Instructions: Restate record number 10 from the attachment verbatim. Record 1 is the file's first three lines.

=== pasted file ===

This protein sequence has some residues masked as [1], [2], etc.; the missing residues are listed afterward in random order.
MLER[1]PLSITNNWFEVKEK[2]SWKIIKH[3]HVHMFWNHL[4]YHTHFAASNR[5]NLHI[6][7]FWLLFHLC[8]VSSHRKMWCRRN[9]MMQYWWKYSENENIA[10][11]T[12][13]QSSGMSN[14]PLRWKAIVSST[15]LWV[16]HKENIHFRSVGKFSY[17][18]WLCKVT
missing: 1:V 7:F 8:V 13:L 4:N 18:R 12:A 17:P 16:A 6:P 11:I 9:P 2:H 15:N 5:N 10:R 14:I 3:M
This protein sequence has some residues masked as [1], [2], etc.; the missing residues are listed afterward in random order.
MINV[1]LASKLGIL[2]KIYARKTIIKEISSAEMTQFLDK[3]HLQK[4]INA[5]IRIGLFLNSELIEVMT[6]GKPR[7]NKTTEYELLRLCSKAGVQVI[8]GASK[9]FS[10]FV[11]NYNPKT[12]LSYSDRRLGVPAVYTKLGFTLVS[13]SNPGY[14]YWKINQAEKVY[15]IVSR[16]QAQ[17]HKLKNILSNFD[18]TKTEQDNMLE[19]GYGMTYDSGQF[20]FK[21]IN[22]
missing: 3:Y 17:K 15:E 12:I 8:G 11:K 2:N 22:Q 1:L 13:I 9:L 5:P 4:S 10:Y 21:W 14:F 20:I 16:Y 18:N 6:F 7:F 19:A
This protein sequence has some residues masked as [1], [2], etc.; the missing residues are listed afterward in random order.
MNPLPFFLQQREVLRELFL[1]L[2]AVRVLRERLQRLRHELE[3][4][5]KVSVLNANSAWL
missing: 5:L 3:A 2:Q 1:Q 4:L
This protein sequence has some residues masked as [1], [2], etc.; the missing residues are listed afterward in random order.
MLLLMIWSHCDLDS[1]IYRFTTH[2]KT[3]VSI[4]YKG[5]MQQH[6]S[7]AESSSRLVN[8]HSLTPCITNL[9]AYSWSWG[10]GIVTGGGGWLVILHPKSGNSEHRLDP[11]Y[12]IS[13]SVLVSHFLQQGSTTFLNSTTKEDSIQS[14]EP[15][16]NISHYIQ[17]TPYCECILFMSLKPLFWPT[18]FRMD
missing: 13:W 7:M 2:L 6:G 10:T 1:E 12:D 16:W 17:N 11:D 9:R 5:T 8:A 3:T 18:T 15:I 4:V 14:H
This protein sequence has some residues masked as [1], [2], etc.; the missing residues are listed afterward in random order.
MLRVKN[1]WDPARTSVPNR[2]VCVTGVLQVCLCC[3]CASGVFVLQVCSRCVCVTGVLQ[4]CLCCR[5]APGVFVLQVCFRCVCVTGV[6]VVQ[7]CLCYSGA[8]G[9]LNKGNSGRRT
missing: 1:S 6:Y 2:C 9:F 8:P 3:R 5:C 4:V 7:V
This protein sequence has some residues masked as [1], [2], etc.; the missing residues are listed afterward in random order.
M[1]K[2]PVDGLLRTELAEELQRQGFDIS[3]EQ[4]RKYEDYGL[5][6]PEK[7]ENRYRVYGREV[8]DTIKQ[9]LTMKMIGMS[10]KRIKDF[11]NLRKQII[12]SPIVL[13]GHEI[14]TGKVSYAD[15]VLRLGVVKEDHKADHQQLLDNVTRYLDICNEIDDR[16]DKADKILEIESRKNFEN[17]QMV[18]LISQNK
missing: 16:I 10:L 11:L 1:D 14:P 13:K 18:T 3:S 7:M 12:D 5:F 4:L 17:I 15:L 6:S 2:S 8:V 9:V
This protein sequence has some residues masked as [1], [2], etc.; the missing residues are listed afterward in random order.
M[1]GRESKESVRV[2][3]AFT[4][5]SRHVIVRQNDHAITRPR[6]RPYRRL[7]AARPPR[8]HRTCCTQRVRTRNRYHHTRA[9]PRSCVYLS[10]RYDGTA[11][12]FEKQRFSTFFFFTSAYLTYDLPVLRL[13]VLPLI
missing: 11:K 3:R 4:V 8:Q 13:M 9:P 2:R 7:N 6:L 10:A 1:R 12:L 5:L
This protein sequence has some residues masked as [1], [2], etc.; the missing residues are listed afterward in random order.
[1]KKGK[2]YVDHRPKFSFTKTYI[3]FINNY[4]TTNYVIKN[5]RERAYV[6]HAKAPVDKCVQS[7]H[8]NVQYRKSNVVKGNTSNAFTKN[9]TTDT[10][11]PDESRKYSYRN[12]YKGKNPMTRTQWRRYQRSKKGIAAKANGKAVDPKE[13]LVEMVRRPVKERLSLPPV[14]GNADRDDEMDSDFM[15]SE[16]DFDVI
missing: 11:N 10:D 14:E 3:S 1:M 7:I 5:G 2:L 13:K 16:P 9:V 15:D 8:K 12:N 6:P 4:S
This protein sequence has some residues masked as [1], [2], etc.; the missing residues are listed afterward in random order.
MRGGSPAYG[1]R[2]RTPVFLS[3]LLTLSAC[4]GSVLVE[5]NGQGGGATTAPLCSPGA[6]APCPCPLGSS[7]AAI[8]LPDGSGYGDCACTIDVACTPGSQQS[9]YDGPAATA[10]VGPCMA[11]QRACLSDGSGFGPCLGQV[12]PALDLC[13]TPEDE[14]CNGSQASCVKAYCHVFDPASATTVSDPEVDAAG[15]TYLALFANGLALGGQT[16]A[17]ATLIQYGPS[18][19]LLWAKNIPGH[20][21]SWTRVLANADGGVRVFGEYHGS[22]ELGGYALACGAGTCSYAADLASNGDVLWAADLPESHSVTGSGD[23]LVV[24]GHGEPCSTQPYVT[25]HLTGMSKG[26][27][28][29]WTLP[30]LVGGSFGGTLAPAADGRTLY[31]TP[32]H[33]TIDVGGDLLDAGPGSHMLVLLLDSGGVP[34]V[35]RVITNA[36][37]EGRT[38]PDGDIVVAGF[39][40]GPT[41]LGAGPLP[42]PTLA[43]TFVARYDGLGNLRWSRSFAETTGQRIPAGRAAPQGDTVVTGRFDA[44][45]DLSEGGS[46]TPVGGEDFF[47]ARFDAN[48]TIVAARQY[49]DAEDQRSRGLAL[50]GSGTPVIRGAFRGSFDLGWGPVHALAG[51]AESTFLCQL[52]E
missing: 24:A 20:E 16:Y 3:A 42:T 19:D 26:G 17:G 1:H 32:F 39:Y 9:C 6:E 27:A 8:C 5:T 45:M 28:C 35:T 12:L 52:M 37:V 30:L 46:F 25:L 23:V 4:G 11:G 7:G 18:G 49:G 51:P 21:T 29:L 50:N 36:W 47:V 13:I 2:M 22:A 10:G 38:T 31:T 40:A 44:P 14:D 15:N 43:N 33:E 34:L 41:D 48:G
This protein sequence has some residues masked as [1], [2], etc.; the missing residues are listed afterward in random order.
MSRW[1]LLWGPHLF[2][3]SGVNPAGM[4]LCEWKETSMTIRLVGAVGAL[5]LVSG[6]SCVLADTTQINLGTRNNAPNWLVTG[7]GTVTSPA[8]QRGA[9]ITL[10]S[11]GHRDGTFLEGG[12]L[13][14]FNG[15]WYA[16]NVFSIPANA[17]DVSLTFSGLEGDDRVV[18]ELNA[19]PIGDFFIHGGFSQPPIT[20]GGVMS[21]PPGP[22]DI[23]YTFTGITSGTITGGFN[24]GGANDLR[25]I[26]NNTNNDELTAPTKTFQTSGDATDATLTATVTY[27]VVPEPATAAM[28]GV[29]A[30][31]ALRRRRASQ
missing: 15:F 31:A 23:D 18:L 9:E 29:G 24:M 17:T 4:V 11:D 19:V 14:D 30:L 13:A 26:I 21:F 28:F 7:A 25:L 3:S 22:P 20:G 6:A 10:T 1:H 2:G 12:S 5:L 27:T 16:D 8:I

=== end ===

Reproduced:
This protein sequence has some residues masked as [1], [2], etc.; the missing residues are listed afterward in random order.
MSRW[1]LLWGPHLF[2][3]SGVNPAGM[4]LCEWKETSMTIRLVGAVGAL[5]LVSG[6]SCVLADTTQINLGTRNNAPNWLVTG[7]GTVTSPA[8]QRGA[9]ITL[10]S[11]GHRDGTFLEGG[12]L[13][14]FNG[15]WYA[16]NVFSIPANA[17]DVSLTFSGLEGDDRVV[18]ELNA[19]PIGDFFIHGGFSQPPIT[20]GGVMS[21]PPGP[22]DI[23]YTFTGITSGTITGGFN[24]GGANDLR[25]I[26]NNTNNDELTAPTKTFQTSGDATDATLTATVTY[27]VVPEPATAAM[28]GV[29]A[30][31]ALRRRRASQ
missing: 15:F 31:A 23:D 18:L 9:E 29:G 24:M 17:T 4:V 11:D 19:V 14:D 30:L 13:A 26:I 21:F 28:F 7:A 25:L 3:S 22:P 20:G 6:A 10:T 1:H 2:G 12:S 5:L 27:T 16:D 8:I